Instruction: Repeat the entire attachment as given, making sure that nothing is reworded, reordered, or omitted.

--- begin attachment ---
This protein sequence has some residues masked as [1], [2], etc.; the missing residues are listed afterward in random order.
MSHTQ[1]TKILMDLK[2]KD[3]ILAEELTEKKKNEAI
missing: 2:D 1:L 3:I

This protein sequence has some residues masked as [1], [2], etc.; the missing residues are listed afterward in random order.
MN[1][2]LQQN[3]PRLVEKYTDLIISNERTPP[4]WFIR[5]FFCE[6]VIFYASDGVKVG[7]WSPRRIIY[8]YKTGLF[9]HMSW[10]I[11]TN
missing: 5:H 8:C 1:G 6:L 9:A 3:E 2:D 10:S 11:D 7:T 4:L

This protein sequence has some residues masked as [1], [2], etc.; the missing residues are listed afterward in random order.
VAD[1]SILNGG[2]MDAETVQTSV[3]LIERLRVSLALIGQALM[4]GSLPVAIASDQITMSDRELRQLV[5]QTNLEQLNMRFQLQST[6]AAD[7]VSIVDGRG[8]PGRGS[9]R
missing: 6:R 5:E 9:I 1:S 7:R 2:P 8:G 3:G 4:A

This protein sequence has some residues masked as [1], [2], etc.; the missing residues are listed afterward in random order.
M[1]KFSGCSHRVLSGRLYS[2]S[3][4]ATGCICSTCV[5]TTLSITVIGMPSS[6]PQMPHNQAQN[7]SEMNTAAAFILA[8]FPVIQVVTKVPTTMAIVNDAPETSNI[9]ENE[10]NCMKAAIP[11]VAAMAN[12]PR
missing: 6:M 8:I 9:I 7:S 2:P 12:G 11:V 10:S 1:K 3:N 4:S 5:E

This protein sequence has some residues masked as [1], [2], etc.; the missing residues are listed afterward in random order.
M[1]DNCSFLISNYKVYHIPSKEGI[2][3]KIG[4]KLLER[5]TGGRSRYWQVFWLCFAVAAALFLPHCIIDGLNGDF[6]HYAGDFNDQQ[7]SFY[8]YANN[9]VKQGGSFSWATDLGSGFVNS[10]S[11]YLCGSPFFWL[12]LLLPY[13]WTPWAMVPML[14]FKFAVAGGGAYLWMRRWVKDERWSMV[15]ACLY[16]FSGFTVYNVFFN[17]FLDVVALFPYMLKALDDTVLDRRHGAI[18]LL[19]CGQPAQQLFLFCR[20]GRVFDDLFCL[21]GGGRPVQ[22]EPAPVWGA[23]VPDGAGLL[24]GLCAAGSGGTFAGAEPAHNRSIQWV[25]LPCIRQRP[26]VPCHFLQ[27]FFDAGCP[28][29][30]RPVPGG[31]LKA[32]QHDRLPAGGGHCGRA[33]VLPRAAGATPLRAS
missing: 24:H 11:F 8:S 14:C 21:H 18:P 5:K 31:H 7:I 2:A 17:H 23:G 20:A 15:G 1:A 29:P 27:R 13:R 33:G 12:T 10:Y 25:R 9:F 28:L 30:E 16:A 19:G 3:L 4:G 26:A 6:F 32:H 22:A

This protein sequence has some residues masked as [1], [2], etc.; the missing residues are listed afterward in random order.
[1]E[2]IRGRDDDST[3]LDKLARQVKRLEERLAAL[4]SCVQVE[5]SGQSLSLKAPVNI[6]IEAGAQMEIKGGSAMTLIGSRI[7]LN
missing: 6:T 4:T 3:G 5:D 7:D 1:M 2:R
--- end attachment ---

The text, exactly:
This protein sequence has some residues masked as [1], [2], etc.; the missing residues are listed afterward in random order.
MSHTQ[1]TKILMDLK[2]KD[3]ILAEELTEKKKNEAI
missing: 2:D 1:L 3:I

This protein sequence has some residues masked as [1], [2], etc.; the missing residues are listed afterward in random order.
MN[1][2]LQQN[3]PRLVEKYTDLIISNERTPP[4]WFIR[5]FFCE[6]VIFYASDGVKVG[7]WSPRRIIY[8]YKTGLF[9]HMSW[10]I[11]TN
missing: 5:H 8:C 1:G 6:L 9:A 3:E 2:D 10:S 11:D 7:T 4:L

This protein sequence has some residues masked as [1], [2], etc.; the missing residues are listed afterward in random order.
VAD[1]SILNGG[2]MDAETVQTSV[3]LIERLRVSLALIGQALM[4]GSLPVAIASDQITMSDRELRQLV[5]QTNLEQLNMRFQLQST[6]AAD[7]VSIVDGRG[8]PGRGS[9]R
missing: 6:R 5:E 9:I 1:S 7:R 2:P 8:G 3:G 4:A

This protein sequence has some residues masked as [1], [2], etc.; the missing residues are listed afterward in random order.
M[1]KFSGCSHRVLSGRLYS[2]S[3][4]ATGCICSTCV[5]TTLSITVIGMPSS[6]PQMPHNQAQN[7]SEMNTAAAFILA[8]FPVIQVVTKVPTTMAIVNDAPETSNI[9]ENE[10]NCMKAAIP[11]VAAMAN[12]PR
missing: 6:M 8:I 9:I 7:S 2:P 12:G 11:V 10:S 1:K 3:N 4:S 5:E

This protein sequence has some residues masked as [1], [2], etc.; the missing residues are listed afterward in random order.
M[1]DNCSFLISNYKVYHIPSKEGI[2][3]KIG[4]KLLER[5]TGGRSRYWQVFWLCFAVAAALFLPHCIIDGLNGDF[6]HYAGDFNDQQ[7]SFY[8]YANN[9]VKQGGSFSWATDLGSGFVNS[10]S[11]YLCGSPFFWL[12]LLLPY[13]WTPWAMVPML[14]FKFAVAGGGAYLWMRRWVKDERWSMV[15]ACLY[16]FSGFTVYNVFFN[17]FLDVVALFPYMLKALDDTVLDRRHGAI[18]LL[19]CGQPAQQLFLFCR[20]GRVFDDLFCL[21]GGGRPVQ[22]EPAPVWGA[23]VPDGAGLL[24]GLCAAGSGGTFAGAEPAHNRSIQWV[25]LPCIRQRP[26]VPCHFLQ[27]FFDAGCP[28][29][30]RPVPGG[31]LKA[32]QHDRLPAGGGHCGRA[33]VLPRAAGATPLRAS
missing: 24:H 11:F 8:S 14:C 21:H 18:P 5:K 31:H 7:I 2:A 17:H 23:G 20:A 15:G 1:A 29:P 27:R 13:R 33:G 12:T 10:Y 25:R 9:F 28:L 30:E 16:A 19:G 3:L 4:G 26:A 6:F 32:H 22:A

This protein sequence has some residues masked as [1], [2], etc.; the missing residues are listed afterward in random order.
[1]E[2]IRGRDDDST[3]LDKLARQVKRLEERLAAL[4]SCVQVE[5]SGQSLSLKAPVNI[6]IEAGAQMEIKGGSAMTLIGSRI[7]LN
missing: 6:T 4:T 3:G 5:D 7:D 1:M 2:R